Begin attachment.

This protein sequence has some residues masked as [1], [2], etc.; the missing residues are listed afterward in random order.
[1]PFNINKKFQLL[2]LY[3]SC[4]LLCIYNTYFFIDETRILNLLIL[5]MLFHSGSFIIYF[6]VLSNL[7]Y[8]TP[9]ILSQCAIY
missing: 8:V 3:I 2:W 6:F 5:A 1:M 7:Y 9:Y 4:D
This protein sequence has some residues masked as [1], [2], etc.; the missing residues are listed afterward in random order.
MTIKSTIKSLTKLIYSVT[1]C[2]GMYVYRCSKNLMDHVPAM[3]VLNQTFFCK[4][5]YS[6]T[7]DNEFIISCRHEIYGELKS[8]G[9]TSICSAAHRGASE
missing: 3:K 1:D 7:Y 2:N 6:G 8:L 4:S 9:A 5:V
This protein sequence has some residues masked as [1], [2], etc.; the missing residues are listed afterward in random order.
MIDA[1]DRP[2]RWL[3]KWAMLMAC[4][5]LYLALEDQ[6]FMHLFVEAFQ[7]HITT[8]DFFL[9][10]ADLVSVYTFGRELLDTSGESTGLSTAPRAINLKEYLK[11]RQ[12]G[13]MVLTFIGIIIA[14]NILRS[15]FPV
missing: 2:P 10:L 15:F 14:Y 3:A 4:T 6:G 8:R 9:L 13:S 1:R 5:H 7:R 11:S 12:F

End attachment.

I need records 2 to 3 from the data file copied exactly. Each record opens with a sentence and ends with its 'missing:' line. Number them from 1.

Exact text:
This protein sequence has some residues masked as [1], [2], etc.; the missing residues are listed afterward in random order.
MTIKSTIKSLTKLIYSVT[1]C[2]GMYVYRCSKNLMDHVPAM[3]VLNQTFFCK[4][5]YS[6]T[7]DNEFIISCRHEIYGELKS[8]G[9]TSICSAAHRGASE
missing: 3:K 1:D 7:Y 2:N 6:G 8:L 4:S 9:A 5:V
This protein sequence has some residues masked as [1], [2], etc.; the missing residues are listed afterward in random order.
MIDA[1]DRP[2]RWL[3]KWAMLMAC[4][5]LYLALEDQ[6]FMHLFVEAFQ[7]HITT[8]DFFL[9][10]ADLVSVYTFGRELLDTSGESTGLSTAPRAINLKEYLK[11]RQ[12]G[13]MVLTFIGIIIA[14]NILRS[15]FPV
missing: 2:P 10:L 15:F 14:Y 3:A 4:T 6:G 8:R 9:L 13:S 1:R 5:H 7:R 11:S 12:F